A Desert Jaunt: Anza-Borrego and Desert View Tower

View to the East from the Desert View Tower

01 May 2005

All photos copyright John or Ondine Kuraoka.

Sunday morning, Ondine made a tub of sandwiches, we loaded up the Mazda with lots of water, and we headed out to the desert to look at the wildflowers!

The rain a few days ago made for a spectacular bloom along Interstate 8 as we drove out. We missed the turnoff to Ocotillo Wells, which meant a long drive to the Plaster City offramp to turn around. Plaster City is home to a state prison and it’s where the model rocketry club goes to fire off the “big rockets.”

We stopped at the Carrizo Badlands overlook for a short walk around. The boys loved the rocky sand, and happily pointed out wildflowers. The ocotillo was in bloom, and we spotted chuparosa, desert agave, desert cassia, desert dandelion, rock daisy, brittlebush, and verbena. So, where are the wildflower photos? Well, John didn’t have time to set up a tripod (even though he brought one along), and wasn’t really equipped for flower close-ups. Plus, the wind was really whipping.

That wind, though, plus a light cloud cover kept things comfortable. We considered going on, but decided that the boys had seen enough, and headed back to the Desert View Tower, off the I-8 at In-Ko-Pah.

The Desert View Tower is a roadside attraction straight out of 1958. It’s a four-floor tower built of local rocks, perched atop a ridge overlooking the whole of the Anza Borrego Desert. We parked in the small dirt lot, where a sign announced “Please do NOT beware of the dogs!” Some kids in a group of fellow tourists coming the other way gleefully announced the presence of a rattlesnake on the trail to the springs. “A real one,” they said, in the serious, warning tones of children telling grown-ups something important and real.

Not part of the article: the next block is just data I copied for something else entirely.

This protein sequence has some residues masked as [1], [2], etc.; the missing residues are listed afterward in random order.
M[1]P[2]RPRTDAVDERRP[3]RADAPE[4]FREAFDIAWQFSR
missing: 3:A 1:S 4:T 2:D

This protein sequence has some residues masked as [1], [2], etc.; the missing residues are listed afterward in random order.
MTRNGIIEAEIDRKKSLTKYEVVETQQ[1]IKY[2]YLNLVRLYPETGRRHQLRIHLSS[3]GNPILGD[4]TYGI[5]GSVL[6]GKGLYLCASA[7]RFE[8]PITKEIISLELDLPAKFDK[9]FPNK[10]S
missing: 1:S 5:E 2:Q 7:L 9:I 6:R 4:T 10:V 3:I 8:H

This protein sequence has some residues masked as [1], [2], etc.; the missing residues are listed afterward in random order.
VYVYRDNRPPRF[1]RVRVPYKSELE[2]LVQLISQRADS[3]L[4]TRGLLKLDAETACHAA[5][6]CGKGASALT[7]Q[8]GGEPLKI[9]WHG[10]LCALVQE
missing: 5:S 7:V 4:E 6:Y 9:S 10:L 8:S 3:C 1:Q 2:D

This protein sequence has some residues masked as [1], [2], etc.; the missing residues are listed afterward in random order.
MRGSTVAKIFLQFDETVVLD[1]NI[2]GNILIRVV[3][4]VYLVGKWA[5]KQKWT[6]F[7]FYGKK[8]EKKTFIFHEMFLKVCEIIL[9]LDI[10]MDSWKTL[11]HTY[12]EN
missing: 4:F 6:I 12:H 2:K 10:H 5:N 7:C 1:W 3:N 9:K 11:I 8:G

We muscled the wooden door open against the wind. There is a wonderful, musty shop on the ground floor, with exhibits of local animals and artifacts inside dusty glass cases. A full pot of coffee steamed on a burner. And, as the sign outside announced, dogs sprawled comfortably about the place in quiet canine contentment. Leo petted them all, and tried to engage them in conversation; Roy reported that there were four dogs in all.

The price of admission to the Desert View Tower and the Boulder Park is $2.50 for adults, $1 for kids over 5 years old, and kids younger than five are free. A real bargain, we think! We paid our $5, and climbed up the central wooden stairs, circling through the two landings with their own dusty exhibits showcasing local history.

It was 57 steps to the covered viewing deck with its beautiful panorama unblocked by windows or grates. Leo wanted to be held up again and again, to look out over the desert. But Roy, who could just see over the top of the wall, insisted that he didn’t need to be picked up. Instead, he peered over the wall on tiptoe. He willingly let John hold him to look through the telescope, though. The view above is looking back down the I-8, as it winds down into the Anza-Borrego Desert. The photo on the right is a preview of the Boulder Park’s wonderful sculptures, visible from the tower. Wind started really gusting through the open deck so we headed back down.

We bought postcards and souvenirs for the boys (Roy got a Texas state flag, and Leo got a squishy dinosaur), then went to the Boulder Park, a tumbling maze of rocky paths and wind-carved caves punctuated by large, hand-carved “monsters” and creatures and faces. The boys were delighted at every turn as they clambered up steps and slid down boulder slopes.

We had a picnic lunch under the shade of a large smoketree. One of the dogs, a gentle salt-and-pepper fellow, scented our lunch on the breeze and slowly made his way over to lay next to us as we ate. He scored a drop of tri-tip sandwich from Ondine, whom he then followed around with a hopeful, slow wag to his tail.

After lunch, John took the boys into the Boulder Park again for one last look at the “monsters.” The photo on the right shows the tower peeking over a split boulder within the park. What a wonderful place and a great time!

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